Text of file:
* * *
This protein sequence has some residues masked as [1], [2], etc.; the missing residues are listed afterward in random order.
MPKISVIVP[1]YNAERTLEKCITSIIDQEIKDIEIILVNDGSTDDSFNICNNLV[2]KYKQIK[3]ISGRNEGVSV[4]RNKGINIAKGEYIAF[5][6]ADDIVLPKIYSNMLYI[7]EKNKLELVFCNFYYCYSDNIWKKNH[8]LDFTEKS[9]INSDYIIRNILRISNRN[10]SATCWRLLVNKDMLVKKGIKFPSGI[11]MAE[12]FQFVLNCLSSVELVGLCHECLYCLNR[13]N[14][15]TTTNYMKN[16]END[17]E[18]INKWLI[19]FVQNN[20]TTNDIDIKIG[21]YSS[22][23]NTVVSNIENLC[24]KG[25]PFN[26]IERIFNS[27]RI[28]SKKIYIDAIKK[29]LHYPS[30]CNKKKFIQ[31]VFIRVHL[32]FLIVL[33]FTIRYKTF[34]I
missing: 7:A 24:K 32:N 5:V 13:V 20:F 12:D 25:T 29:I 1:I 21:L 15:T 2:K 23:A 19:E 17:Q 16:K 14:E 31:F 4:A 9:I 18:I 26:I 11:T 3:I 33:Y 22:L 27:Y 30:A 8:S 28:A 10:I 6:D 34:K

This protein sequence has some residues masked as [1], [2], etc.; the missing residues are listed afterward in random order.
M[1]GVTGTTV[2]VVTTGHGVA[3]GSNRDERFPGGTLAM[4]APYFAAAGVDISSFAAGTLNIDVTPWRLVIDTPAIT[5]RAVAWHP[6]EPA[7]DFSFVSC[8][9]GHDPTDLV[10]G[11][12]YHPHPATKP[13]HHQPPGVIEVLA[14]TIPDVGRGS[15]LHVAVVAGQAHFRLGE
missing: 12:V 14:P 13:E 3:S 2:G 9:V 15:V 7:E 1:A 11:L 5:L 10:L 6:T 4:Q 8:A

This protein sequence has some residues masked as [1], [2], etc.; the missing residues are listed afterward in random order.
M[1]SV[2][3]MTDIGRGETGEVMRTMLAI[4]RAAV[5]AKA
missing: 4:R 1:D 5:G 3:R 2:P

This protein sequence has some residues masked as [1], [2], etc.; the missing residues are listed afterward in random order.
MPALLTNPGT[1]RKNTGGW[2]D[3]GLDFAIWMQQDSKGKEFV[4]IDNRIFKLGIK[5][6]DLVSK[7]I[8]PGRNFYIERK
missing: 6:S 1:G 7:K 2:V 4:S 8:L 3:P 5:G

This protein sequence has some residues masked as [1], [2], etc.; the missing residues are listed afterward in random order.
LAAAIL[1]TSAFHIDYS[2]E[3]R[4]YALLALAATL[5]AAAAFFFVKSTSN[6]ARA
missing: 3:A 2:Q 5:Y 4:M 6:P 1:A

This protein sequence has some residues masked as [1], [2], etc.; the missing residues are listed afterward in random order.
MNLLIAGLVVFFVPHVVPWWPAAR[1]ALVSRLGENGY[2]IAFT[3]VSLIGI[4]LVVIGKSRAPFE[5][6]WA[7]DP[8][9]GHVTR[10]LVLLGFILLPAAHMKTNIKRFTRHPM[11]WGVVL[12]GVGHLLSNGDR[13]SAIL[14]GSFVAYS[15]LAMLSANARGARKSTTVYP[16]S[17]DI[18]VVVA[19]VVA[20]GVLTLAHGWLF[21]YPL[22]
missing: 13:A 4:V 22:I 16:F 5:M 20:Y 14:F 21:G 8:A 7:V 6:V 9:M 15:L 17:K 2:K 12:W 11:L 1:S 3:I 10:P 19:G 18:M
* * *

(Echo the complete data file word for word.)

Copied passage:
This protein sequence has some residues masked as [1], [2], etc.; the missing residues are listed afterward in random order.
MPKISVIVP[1]YNAERTLEKCITSIIDQEIKDIEIILVNDGSTDDSFNICNNLV[2]KYKQIK[3]ISGRNEGVSV[4]RNKGINIAKGEYIAF[5][6]ADDIVLPKIYSNMLYI[7]EKNKLELVFCNFYYCYSDNIWKKNH[8]LDFTEKS[9]INSDYIIRNILRISNRN[10]SATCWRLLVNKDMLVKKGIKFPSGI[11]MAE[12]FQFVLNCLSSVELVGLCHECLYCLNR[13]N[14][15]TTTNYMKN[16]END[17]E[18]INKWLI[19]FVQNN[20]TTNDIDIKIG[21]YSS[22][23]NTVVSNIENLC[24]KG[25]PFN[26]IERIFNS[27]RI[28]SKKIYIDAIKK[29]LHYPS[30]CNKKKFIQ[31]VFIRVHL[32]FLIVL[33]FTIRYKTF[34]I
missing: 7:A 24:K 32:N 5:V 13:V 20:F 12:D 25:T 29:I 1:I 21:L 15:T 2:K 23:A 19:E 17:Q 16:K 14:E 31:F 4:A 9:I 18:I 26:I 11:T 3:I 33:Y 22:L 27:Y 30:A 8:S 28:A 10:I 6:D 34:K

This protein sequence has some residues masked as [1], [2], etc.; the missing residues are listed afterward in random order.
M[1]GVTGTTV[2]VVTTGHGVA[3]GSNRDERFPGGTLAM[4]APYFAAAGVDISSFAAGTLNIDVTPWRLVIDTPAIT[5]RAVAWHP[6]EPA[7]DFSFVSC[8][9]GHDPTDLV[10]G[11][12]YHPHPATKP[13]HHQPPGVIEVLA[14]TIPDVGRGS[15]LHVAVVAGQAHFRLGE
missing: 12:V 14:P 13:E 3:S 2:G 9:V 15:V 7:E 1:A 11:L 5:L 10:L 6:T 4:Q 8:A

This protein sequence has some residues masked as [1], [2], etc.; the missing residues are listed afterward in random order.
M[1]SV[2][3]MTDIGRGETGEVMRTMLAI[4]RAAV[5]AKA
missing: 4:R 1:D 5:G 3:R 2:P

This protein sequence has some residues masked as [1], [2], etc.; the missing residues are listed afterward in random order.
MPALLTNPGT[1]RKNTGGW[2]D[3]GLDFAIWMQQDSKGKEFV[4]IDNRIFKLGIK[5][6]DLVSK[7]I[8]PGRNFYIERK
missing: 6:S 1:G 7:K 2:V 4:S 8:L 3:P 5:G

This protein sequence has some residues masked as [1], [2], etc.; the missing residues are listed afterward in random order.
LAAAIL[1]TSAFHIDYS[2]E[3]R[4]YALLALAATL[5]AAAAFFFVKSTSN[6]ARA
missing: 3:A 2:Q 5:Y 4:M 6:P 1:A

This protein sequence has some residues masked as [1], [2], etc.; the missing residues are listed afterward in random order.
MNLLIAGLVVFFVPHVVPWWPAAR[1]ALVSRLGENGY[2]IAFT[3]VSLIGI[4]LVVIGKSRAPFE[5][6]WA[7]DP[8][9]GHVTR[10]LVLLGFILLPAAHMKTNIKRFTRHPM[11]WGVVL[12]GVGHLLSNGDR[13]SAIL[14]GSFVAYS[15]LAMLSANARGARKSTTVYP[16]S[17]DI[18]VVVA[19]VVA[20]GVLTLAHGWLF[21]YPL[22]
missing: 13:A 4:V 22:I 16:F 5:M 20:Y 14:F 21:G 8:A 7:V 6:V 9:M 15:L 17:K 2:K 12:W 11:L 1:S 3:I 10:P 19:G 18:M